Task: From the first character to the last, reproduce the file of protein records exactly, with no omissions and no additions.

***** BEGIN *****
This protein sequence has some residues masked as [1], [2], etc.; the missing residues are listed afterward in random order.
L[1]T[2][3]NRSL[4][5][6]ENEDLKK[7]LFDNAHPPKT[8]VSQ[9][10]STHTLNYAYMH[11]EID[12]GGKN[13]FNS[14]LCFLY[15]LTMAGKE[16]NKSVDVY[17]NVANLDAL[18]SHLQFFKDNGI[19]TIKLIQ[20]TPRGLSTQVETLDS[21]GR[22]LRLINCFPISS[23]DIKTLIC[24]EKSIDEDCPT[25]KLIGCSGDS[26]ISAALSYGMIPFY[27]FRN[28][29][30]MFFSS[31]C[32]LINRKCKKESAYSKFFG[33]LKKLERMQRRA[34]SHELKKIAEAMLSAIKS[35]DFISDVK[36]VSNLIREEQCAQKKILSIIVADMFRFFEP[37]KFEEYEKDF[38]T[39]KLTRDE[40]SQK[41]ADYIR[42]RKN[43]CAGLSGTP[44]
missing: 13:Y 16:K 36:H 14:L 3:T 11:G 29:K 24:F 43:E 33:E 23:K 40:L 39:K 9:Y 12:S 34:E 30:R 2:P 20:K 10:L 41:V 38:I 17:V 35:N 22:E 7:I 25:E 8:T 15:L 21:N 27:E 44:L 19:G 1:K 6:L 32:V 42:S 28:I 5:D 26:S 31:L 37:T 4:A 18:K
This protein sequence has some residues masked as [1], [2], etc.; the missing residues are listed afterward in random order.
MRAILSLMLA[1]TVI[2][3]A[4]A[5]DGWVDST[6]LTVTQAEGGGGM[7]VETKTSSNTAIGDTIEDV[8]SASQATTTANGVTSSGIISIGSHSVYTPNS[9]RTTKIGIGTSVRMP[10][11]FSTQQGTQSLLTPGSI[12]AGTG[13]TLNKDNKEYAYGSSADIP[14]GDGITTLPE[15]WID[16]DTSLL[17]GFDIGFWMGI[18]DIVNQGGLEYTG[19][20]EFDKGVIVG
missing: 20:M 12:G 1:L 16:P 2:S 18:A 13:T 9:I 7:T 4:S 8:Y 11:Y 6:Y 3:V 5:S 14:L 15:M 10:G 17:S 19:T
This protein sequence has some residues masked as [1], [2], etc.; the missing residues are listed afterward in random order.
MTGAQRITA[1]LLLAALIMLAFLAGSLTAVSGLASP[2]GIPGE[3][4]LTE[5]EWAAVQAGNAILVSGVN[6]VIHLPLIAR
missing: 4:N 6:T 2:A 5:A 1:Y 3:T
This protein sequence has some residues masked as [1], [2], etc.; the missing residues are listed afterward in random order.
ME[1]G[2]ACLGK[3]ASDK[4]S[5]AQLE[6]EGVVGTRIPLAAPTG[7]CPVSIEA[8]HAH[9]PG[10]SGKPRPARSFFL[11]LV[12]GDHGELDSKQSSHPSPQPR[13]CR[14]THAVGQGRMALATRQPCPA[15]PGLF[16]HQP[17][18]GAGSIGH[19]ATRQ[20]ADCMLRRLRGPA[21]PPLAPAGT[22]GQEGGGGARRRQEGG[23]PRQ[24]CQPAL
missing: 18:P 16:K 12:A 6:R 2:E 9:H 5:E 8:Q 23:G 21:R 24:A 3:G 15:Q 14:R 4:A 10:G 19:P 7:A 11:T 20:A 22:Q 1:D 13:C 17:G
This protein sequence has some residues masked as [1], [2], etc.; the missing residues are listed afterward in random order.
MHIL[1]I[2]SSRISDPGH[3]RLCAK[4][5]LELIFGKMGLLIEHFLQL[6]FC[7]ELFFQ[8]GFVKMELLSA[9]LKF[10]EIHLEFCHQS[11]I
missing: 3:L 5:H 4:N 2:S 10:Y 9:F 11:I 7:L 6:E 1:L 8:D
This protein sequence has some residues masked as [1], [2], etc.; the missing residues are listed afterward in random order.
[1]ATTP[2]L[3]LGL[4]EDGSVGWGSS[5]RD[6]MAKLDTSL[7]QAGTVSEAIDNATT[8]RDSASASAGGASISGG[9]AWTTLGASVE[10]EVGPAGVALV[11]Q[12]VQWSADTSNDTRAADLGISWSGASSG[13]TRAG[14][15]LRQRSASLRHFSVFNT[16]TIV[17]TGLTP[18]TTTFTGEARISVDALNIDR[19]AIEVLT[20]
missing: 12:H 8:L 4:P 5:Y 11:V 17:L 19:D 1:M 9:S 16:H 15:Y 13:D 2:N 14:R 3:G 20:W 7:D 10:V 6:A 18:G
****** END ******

This protein sequence has some residues masked as [1], [2], etc.; the missing residues are listed afterward in random order.
L[1]T[2][3]NRSL[4][5][6]ENEDLKK[7]LFDNAHPPKT[8]VSQ[9][10]STHTLNYAYMH[11]EID[12]GGKN[13]FNS[14]LCFLY[15]LTMAGKE[16]NKSVDVY[17]NVANLDAL[18]SHLQFFKDNGI[19]TIKLIQ[20]TPRGLSTQVETLDS[21]GR[22]LRLINCFPISS[23]DIKTLIC[24]EKSIDEDCPT[25]KLIGCSGDS[26]ISAALSYGMIPFY[27]FRN[28][29][30]MFFSS[31]C[32]LINRKCKKESAYSKFFG[33]LKKLERMQRRA[34]SHELKKIAEAMLSAIKS[35]DFISDVK[36]VSNLIREEQCAQKKILSIIVADMFRFFEP[37]KFEEYEKDF[38]T[39]KLTRDE[40]SQK[41]ADYIR[42]RKN[43]CAGLSGTP[44]
missing: 13:Y 16:K 36:H 14:L 3:T 11:G 29:K 24:F 43:E 33:E 23:K 40:L 39:K 9:Y 12:S 34:E 30:R 2:P 20:K 10:L 41:V 38:I 17:V 35:N 22:E 7:I 25:E 8:T 15:L 21:N 27:E 44:L 19:G 1:K 6:L 32:V 42:S 28:I 5:D 26:S 31:L 37:T 4:A 18:K
This protein sequence has some residues masked as [1], [2], etc.; the missing residues are listed afterward in random order.
MRAILSLMLA[1]TVI[2][3]A[4]A[5]DGWVDST[6]LTVTQAEGGGGM[7]VETKTSSNTAIGDTIEDV[8]SASQATTTANGVTSSGIISIGSHSVYTPNS[9]RTTKIGIGTSVRMP[10][11]FSTQQGTQSLLTPGSI[12]AGTG[13]TLNKDNKEYAYGSSADIP[14]GDGITTLPE[15]WID[16]DTSLL[17]GFDIGFWMGI[18]DIVNQGGLEYTG[19][20]EFDKGVIVG
missing: 20:M 12:G 1:L 16:P 2:S 18:A 13:T 9:I 7:T 4:S 8:Y 11:Y 6:Y 3:V 5:S 14:L 15:M 10:G 17:S 19:T
This protein sequence has some residues masked as [1], [2], etc.; the missing residues are listed afterward in random order.
MTGAQRITA[1]LLLAALIMLAFLAGSLTAVSGLASP[2]GIPGE[3][4]LTE[5]EWAAVQAGNAILVSGVN[6]VIHLPLIAR
missing: 4:N 6:T 2:A 5:A 1:Y 3:T
This protein sequence has some residues masked as [1], [2], etc.; the missing residues are listed afterward in random order.
ME[1]G[2]ACLGK[3]ASDK[4]S[5]AQLE[6]EGVVGTRIPLAAPTG[7]CPVSIEA[8]HAH[9]PG[10]SGKPRPARSFFL[11]LV[12]GDHGELDSKQSSHPSPQPR[13]CR[14]THAVGQGRMALATRQPCPA[15]PGLF[16]HQP[17][18]GAGSIGH[19]ATRQ[20]ADCMLRRLRGPA[21]PPLAPAGT[22]GQEGGGGARRRQEGG[23]PRQ[24]CQPAL
missing: 18:P 16:K 12:A 6:R 2:E 9:H 5:E 8:Q 23:G 21:R 24:A 3:G 15:Q 14:R 4:A 10:G 19:P 7:A 11:T 20:A 22:Q 1:D 13:C 17:G
This protein sequence has some residues masked as [1], [2], etc.; the missing residues are listed afterward in random order.
MHIL[1]I[2]SSRISDPGH[3]RLCAK[4][5]LELIFGKMGLLIEHFLQL[6]FC[7]ELFFQ[8]GFVKMELLSA[9]LKF[10]EIHLEFCHQS[11]I
missing: 3:L 5:H 4:N 2:S 10:Y 9:F 11:I 7:L 6:E 1:L 8:D
This protein sequence has some residues masked as [1], [2], etc.; the missing residues are listed afterward in random order.
[1]ATTP[2]L[3]LGL[4]EDGSVGWGSS[5]RD[6]MAKLDTSL[7]QAGTVSEAIDNATT[8]RDSASASAGGASISGG[9]AWTTLGASVE[10]EVGPAGVALV[11]Q[12]VQWSADTSNDTRAADLGISWSGASSG[13]TRAG[14][15]LRQRSASLRHFSVFNT[16]TIV[17]TGLTP[18]TTTFTGEARISVDALNIDR[19]AIEVLT[20]
missing: 12:H 8:L 4:P 5:Y 11:V 17:L 19:D 1:M 9:S 16:H 15:Y 13:D 2:N 14:R 3:G 20:W 7:D 10:V 6:A 18:G